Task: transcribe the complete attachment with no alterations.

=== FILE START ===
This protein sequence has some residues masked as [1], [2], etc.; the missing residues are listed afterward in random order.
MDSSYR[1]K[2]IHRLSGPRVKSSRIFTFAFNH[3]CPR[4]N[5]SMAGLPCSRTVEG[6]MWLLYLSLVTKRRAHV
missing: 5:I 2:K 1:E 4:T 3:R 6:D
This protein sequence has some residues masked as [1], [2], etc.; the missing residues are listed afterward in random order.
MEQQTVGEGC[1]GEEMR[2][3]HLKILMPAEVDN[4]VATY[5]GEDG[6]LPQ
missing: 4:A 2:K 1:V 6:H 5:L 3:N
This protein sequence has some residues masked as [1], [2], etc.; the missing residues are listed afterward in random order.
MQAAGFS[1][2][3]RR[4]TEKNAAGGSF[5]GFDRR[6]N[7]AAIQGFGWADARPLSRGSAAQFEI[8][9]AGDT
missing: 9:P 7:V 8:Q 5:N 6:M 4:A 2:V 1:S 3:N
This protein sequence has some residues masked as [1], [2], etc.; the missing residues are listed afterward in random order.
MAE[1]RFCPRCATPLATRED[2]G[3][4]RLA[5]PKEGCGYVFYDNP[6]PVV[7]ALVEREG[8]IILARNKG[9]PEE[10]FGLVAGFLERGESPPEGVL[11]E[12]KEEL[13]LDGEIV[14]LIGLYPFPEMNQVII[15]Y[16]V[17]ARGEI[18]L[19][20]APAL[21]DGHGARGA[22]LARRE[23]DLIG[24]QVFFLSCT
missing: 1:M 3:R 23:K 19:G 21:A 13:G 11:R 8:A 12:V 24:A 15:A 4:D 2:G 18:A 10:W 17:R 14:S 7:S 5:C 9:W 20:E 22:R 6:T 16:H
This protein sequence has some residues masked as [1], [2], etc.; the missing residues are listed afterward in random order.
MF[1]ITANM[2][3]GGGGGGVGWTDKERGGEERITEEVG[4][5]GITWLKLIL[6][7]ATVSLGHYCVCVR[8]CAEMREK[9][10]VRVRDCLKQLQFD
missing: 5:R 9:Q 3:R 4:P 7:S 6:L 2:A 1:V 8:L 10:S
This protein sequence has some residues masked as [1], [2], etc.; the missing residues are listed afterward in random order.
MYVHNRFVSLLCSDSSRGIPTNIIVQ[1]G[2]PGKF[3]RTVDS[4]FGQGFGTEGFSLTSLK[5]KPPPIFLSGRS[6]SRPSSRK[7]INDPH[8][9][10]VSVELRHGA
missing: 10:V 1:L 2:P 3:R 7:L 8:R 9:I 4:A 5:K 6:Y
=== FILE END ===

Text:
This protein sequence has some residues masked as [1], [2], etc.; the missing residues are listed afterward in random order.
MDSSYR[1]K[2]IHRLSGPRVKSSRIFTFAFNH[3]CPR[4]N[5]SMAGLPCSRTVEG[6]MWLLYLSLVTKRRAHV
missing: 5:I 2:K 1:E 4:T 3:R 6:D
This protein sequence has some residues masked as [1], [2], etc.; the missing residues are listed afterward in random order.
MEQQTVGEGC[1]GEEMR[2][3]HLKILMPAEVDN[4]VATY[5]GEDG[6]LPQ
missing: 4:A 2:K 1:V 6:H 5:L 3:N
This protein sequence has some residues masked as [1], [2], etc.; the missing residues are listed afterward in random order.
MQAAGFS[1][2][3]RR[4]TEKNAAGGSF[5]GFDRR[6]N[7]AAIQGFGWADARPLSRGSAAQFEI[8][9]AGDT
missing: 9:P 7:V 8:Q 5:N 6:M 4:A 2:V 1:S 3:N
This protein sequence has some residues masked as [1], [2], etc.; the missing residues are listed afterward in random order.
MAE[1]RFCPRCATPLATRED[2]G[3][4]RLA[5]PKEGCGYVFYDNP[6]PVV[7]ALVEREG[8]IILARNKG[9]PEE[10]FGLVAGFLERGESPPEGVL[11]E[12]KEEL[13]LDGEIV[14]LIGLYPFPEMNQVII[15]Y[16]V[17]ARGEI[18]L[19][20]APAL[21]DGHGARGA[22]LARRE[23]DLIG[24]QVFFLSCT
missing: 1:M 3:R 23:K 19:G 21:A 13:G 11:R 8:A 12:V 24:A 15:A 4:D 2:G 18:A 10:W 17:R 14:S 7:S 5:C 9:W 20:E 22:R 6:T 16:H
This protein sequence has some residues masked as [1], [2], etc.; the missing residues are listed afterward in random order.
MF[1]ITANM[2][3]GGGGGGVGWTDKERGGEERITEEVG[4][5]GITWLKLIL[6][7]ATVSLGHYCVCVR[8]CAEMREK[9][10]VRVRDCLKQLQFD
missing: 5:R 9:Q 3:R 4:P 7:S 6:L 2:A 1:V 8:L 10:S
This protein sequence has some residues masked as [1], [2], etc.; the missing residues are listed afterward in random order.
MYVHNRFVSLLCSDSSRGIPTNIIVQ[1]G[2]PGKF[3]RTVDS[4]FGQGFGTEGFSLTSLK[5]KPPPIFLSGRS[6]SRPSSRK[7]INDPH[8][9][10]VSVELRHGA
missing: 10:V 1:L 2:P 3:R 7:L 8:R 9:I 4:A 5:K 6:Y